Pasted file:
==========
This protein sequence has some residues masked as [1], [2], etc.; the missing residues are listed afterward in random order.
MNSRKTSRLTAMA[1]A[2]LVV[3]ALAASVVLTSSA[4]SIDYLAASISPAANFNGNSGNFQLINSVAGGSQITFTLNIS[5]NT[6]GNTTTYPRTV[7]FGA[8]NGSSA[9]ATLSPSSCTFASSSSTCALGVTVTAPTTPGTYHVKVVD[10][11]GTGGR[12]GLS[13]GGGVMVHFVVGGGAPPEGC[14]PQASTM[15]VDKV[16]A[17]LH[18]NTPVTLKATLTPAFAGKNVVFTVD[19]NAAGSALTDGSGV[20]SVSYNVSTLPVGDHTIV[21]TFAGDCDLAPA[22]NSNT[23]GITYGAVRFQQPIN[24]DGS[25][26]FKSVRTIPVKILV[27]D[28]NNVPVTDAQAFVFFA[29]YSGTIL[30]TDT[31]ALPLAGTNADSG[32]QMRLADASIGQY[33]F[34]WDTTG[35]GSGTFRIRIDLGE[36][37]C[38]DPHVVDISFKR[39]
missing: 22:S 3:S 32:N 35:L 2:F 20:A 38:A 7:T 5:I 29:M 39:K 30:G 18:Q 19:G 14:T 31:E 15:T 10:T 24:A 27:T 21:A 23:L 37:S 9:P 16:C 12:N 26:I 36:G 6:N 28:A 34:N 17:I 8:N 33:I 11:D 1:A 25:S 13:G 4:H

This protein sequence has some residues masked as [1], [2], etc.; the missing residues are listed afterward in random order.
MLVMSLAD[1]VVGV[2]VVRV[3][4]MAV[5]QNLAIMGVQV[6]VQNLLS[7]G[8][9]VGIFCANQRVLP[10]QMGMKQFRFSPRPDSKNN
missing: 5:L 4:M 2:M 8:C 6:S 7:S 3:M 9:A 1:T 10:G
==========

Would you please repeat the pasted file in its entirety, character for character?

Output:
This protein sequence has some residues masked as [1], [2], etc.; the missing residues are listed afterward in random order.
MNSRKTSRLTAMA[1]A[2]LVV[3]ALAASVVLTSSA[4]SIDYLAASISPAANFNGNSGNFQLINSVAGGSQITFTLNIS[5]NT[6]GNTTTYPRTV[7]FGA[8]NGSSA[9]ATLSPSSCTFASSSSTCALGVTVTAPTTPGTYHVKVVD[10][11]GTGGR[12]GLS[13]GGGVMVHFVVGGGAPPEGC[14]PQASTM[15]VDKV[16]A[17]LH[18]NTPVTLKATLTPAFAGKNVVFTVD[19]NAAGSALTDGSGV[20]SVSYNVSTLPVGDHTIV[21]TFAGDCDLAPA[22]NSNT[23]GITYGAVRFQQPIN[24]DGS[25][26]FKSVRTIPVKILV[27]D[28]NNVPVTDAQAFVFFA[29]YSGTIL[30]TDT[31]ALPLAGTNADSG[32]QMRLADASIGQY[33]F[34]WDTTG[35]GSGTFRIRIDLGE[36][37]C[38]DPHVVDISFKR[39]
missing: 22:S 3:S 32:N 35:L 2:F 20:A 38:A 7:T 5:I 29:M 39:K 30:G 18:Q 19:G 14:T 31:E 15:T 10:T 24:A 27:T 21:A 23:L 37:S 9:P 16:C 12:N 26:I 36:G 6:N 28:A 34:N 17:I 8:N 33:I 11:D 1:A 25:S 13:G 4:H

This protein sequence has some residues masked as [1], [2], etc.; the missing residues are listed afterward in random order.
MLVMSLAD[1]VVGV[2]VVRV[3][4]MAV[5]QNLAIMGVQV[6]VQNLLS[7]G[8][9]VGIFCANQRVLP[10]QMGMKQFRFSPRPDSKNN
missing: 5:L 4:M 2:M 8:C 6:S 7:S 3:M 9:A 1:T 10:G